Empathy… the power that just keeps on GIVING
“The great gift of human beings is that we have the power of empathy.” ~Meryl Streep
There is a highly learnable skill known as empathy, which D. M. Berger defines as “The capacity to know emotionally what another is experiencing from within the frame of reference of that other person. It is the capacity to sample the feelings of another or to put one’s self in another’s shoes.” In essence to empathize means to share – to experience the feelings of another person, which enables us with every human encounter we have, even with a stranger – to have the capacity to close down or open up.
Let’s say you have an important appointment at the bank… and the employee working with you seems distracted, strangely distant and unconcerned with your affairs. He keeps forgetting what you just told him, you keep repeating things to him, and you can feel your frustration mounting as this behavior continues to disappoint you throughout your appointment. Eventually you are just left infuriated, thinking “Why did they hire someone so incompetent?!”
Fast forward to…
The man excuses himself and hurries outside. All you can think is “Right, where is the manager?” Moments later the manager appears. She carefully explains that her colleague’s wife and child have been seriously injured in a car accident – his wife is in a coma and his child is on life support. It is at this point when your empathy kicks in and you can completely understand his behavior and awful predicament.
Anytime you meet someone you have a choice. You can either stubbornly insist on seeing him in relationship to your own desires, wants and needs, as in the case of the bank employee, where you just see him as an obstacle and a pain in the neck. Or you can regard him as a being just like you, who longs for happiness and yearns to be free from pain. You have the choice to either embrace the other person or cut them off by paying attention to only those aspects of his behavior that affect you at the given moment, without taking into account that something may actually be going on with him.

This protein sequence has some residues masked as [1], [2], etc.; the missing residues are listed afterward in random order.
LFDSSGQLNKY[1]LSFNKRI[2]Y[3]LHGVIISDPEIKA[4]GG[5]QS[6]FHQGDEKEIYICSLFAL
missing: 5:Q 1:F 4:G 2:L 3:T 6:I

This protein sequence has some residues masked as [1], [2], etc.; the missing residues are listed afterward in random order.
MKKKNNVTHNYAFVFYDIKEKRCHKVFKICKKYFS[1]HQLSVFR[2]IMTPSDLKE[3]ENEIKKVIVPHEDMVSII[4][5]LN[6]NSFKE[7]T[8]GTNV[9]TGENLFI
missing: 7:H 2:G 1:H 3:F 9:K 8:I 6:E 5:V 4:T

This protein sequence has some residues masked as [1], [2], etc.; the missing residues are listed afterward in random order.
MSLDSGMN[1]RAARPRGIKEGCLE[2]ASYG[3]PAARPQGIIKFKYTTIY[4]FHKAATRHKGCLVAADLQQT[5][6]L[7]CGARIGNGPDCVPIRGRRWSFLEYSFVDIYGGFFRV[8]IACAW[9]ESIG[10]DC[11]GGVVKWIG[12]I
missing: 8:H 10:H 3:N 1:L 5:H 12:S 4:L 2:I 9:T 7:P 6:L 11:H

When I meet people I am often reminded of the importance of giving someone the benefit of the doubt, and realizing that what YOU are observing is limited by your 5 senses. Benefit of the doubt allows you to consider that what you feel or see may not be accurate. It allows for another explanation outside of yourself and therefore an opportunity for connection, intimacy and growth for all those you encounter during your day.
David Foster Wallace was a brilliant American writer. He gave this analogy: There were 2 young fish swimming along who happen to meet an older fish swimming the other way. The older fish says, “Hi boys. How’s the water?” The 2 young fish swim on for a bit and then eventually one looks over at the other and says, “What the hell is water?”
The immediate point of the fish story is that the most obvious, important realities are often the ones that are the hardest to see and talk about. He goes on to say that a huge percentage of the things we are automatically certain of turn out to be wrong and deluded.
Sadly, as human beings we tend to think that we are the most important person in existence, a natural self-centeredness that often goes by without being approached and dealt with. Self-centeredness is defined as the concern only for oneself – a rather repulsive way of living – but think about it. There is no experience you’ve had that you are not the absolute center of; other people’s thoughts have to be communicated to you, while your own thoughts and feelings are immediate, urgent and real to you. It is only natural that we interpret everything through this lens of self, but living a life of self-centeredness completely excludes others and their needs, wants and desires.